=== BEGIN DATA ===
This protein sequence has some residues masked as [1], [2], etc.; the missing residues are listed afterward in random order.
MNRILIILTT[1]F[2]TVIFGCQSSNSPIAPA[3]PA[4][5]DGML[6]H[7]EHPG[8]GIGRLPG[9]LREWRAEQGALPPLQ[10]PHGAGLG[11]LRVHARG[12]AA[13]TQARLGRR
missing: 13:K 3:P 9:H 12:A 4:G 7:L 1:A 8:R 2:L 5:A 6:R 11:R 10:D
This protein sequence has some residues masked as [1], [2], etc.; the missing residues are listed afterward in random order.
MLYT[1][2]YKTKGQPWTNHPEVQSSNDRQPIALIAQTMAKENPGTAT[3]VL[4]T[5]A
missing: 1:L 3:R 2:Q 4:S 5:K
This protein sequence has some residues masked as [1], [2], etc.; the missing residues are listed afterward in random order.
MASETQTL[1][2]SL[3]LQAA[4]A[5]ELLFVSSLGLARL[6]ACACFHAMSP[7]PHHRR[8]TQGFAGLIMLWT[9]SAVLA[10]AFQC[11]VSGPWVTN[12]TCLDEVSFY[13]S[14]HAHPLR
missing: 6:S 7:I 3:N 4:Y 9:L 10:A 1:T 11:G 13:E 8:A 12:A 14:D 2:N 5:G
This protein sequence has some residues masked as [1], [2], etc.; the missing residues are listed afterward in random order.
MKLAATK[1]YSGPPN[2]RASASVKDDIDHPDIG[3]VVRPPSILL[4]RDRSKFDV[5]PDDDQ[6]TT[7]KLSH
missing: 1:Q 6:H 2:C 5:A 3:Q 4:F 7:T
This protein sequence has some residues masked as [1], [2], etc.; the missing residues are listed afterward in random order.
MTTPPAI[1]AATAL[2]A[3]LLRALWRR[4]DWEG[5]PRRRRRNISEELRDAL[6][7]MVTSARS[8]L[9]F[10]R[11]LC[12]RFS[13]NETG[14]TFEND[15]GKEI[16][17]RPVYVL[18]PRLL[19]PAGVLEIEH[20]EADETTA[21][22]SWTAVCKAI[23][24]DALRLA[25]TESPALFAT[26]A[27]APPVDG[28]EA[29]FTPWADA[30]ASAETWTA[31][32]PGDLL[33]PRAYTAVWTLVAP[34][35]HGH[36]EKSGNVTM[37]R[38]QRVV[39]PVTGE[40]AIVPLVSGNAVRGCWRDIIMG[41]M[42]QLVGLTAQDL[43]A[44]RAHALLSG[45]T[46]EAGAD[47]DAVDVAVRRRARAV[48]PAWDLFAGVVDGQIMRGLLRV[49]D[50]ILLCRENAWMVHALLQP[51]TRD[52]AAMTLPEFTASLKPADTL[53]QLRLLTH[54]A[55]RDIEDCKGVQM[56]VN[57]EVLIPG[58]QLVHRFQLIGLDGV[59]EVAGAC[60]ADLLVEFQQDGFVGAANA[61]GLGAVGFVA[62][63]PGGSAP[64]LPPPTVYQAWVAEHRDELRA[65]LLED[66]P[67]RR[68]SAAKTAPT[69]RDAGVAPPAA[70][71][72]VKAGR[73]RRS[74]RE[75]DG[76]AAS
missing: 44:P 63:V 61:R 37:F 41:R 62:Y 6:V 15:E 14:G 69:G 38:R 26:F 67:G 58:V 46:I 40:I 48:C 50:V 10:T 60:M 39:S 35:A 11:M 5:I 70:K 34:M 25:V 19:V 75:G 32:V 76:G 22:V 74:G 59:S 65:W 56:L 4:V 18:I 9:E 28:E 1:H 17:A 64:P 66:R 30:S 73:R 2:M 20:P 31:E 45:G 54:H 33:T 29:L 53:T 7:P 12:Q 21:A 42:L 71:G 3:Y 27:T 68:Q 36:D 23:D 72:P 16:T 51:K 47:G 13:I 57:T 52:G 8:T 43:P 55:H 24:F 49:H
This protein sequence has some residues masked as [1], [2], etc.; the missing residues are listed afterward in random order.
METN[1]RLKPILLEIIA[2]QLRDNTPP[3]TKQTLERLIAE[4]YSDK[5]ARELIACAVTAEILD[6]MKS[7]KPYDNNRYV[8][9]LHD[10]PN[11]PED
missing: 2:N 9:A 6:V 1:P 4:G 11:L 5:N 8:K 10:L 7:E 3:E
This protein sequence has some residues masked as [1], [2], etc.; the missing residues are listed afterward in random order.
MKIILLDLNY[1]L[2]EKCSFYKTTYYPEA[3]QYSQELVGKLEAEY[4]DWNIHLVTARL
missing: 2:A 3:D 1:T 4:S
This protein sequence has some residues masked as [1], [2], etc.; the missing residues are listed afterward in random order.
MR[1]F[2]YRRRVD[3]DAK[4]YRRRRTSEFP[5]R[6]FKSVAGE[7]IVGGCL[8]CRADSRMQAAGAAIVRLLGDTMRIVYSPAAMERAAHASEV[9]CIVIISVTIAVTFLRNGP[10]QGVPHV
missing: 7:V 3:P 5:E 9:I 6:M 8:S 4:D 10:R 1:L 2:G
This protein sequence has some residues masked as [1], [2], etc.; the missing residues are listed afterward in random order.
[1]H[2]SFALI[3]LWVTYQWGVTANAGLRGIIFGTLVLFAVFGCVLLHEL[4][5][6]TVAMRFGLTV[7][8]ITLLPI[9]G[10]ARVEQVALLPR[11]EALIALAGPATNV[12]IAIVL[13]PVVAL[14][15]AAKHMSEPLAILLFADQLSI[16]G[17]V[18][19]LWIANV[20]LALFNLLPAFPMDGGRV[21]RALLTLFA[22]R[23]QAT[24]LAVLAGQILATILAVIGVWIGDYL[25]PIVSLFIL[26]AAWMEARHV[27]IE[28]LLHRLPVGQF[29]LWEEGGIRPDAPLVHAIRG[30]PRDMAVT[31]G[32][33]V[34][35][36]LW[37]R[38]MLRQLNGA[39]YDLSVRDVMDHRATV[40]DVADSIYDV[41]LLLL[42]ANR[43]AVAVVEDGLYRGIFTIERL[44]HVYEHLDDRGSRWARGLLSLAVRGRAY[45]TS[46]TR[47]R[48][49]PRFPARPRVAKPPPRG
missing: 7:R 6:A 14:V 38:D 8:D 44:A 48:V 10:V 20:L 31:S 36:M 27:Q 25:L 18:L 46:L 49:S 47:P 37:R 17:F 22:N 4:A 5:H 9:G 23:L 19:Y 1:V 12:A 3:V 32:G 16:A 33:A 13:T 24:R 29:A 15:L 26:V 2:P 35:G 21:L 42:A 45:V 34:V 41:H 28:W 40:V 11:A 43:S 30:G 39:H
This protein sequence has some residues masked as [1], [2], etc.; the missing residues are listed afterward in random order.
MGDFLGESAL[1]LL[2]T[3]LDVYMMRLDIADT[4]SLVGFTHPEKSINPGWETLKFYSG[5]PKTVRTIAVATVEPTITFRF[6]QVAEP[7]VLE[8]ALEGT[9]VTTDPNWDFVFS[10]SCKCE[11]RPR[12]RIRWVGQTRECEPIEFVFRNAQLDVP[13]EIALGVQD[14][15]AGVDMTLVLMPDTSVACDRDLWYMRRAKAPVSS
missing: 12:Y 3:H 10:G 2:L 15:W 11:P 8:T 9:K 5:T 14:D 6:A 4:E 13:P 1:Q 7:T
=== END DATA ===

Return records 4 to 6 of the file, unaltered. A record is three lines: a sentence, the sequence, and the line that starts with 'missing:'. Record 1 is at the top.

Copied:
This protein sequence has some residues masked as [1], [2], etc.; the missing residues are listed afterward in random order.
MKLAATK[1]YSGPPN[2]RASASVKDDIDHPDIG[3]VVRPPSILL[4]RDRSKFDV[5]PDDDQ[6]TT[7]KLSH
missing: 1:Q 6:H 2:C 5:A 3:Q 4:F 7:T
This protein sequence has some residues masked as [1], [2], etc.; the missing residues are listed afterward in random order.
MTTPPAI[1]AATAL[2]A[3]LLRALWRR[4]DWEG[5]PRRRRRNISEELRDAL[6][7]MVTSARS[8]L[9]F[10]R[11]LC[12]RFS[13]NETG[14]TFEND[15]GKEI[16][17]RPVYVL[18]PRLL[19]PAGVLEIEH[20]EADETTA[21][22]SWTAVCKAI[23][24]DALRLA[25]TESPALFAT[26]A[27]APPVDG[28]EA[29]FTPWADA[30]ASAETWTA[31][32]PGDLL[33]PRAYTAVWTLVAP[34][35]HGH[36]EKSGNVTM[37]R[38]QRVV[39]PVTGE[40]AIVPLVSGNAVRGCWRDIIMG[41]M[42]QLVGLTAQDL[43]A[44]RAHALLSG[45]T[46]EAGAD[47]DAVDVAVRRRARAV[48]PAWDLFAGVVDGQIMRGLLRV[49]D[50]ILLCRENAWMVHALLQP[51]TRD[52]AAMTLPEFTASLKPADTL[53]QLRLLTH[54]A[55]RDIEDCKGVQM[56]VN[57]EVLIPG[58]QLVHRFQLIGLDGV[59]EVAGAC[60]ADLLVEFQQDGFVGAANA[61]GLGAVGFVA[62][63]PGGSAP[64]LPPPTVYQAWVAEHRDELRA[65]LLED[66]P[67]RR[68]SAAKTAPT[69]RDAGVAPPAA[70][71][72]VKAGR[73]RRS[74]RE[75]DG[76]AAS
missing: 44:P 63:V 61:R 37:F 41:R 62:Y 6:V 15:E 14:G 69:G 38:R 26:F 67:G 58:V 46:I 40:I 48:C 50:V 10:T 60:M 39:S 35:A 11:M 5:I 70:K 34:M 25:V 19:V 75:G 32:V 76:G 22:V 74:G 59:S 65:W 56:L 4:V 18:I 9:E 28:E 1:H 17:A 64:P 66:R 30:S 73:R 2:M 20:P 31:E 45:G 54:H 33:T 29:L 53:T 7:P 12:Q 21:A 42:L 71:G 3:Y 27:T 68:Q 36:D 23:D 72:P 16:T 51:K 47:G 13:I 57:T 52:G 8:T 43:P 55:H 24:F 49:H
This protein sequence has some residues masked as [1], [2], etc.; the missing residues are listed afterward in random order.
METN[1]RLKPILLEIIA[2]QLRDNTPP[3]TKQTLERLIAE[4]YSDK[5]ARELIACAVTAEILD[6]MKS[7]KPYDNNRYV[8][9]LHD[10]PN[11]PED
missing: 2:N 9:A 6:V 1:P 4:G 11:L 5:N 8:K 10:L 7:E 3:E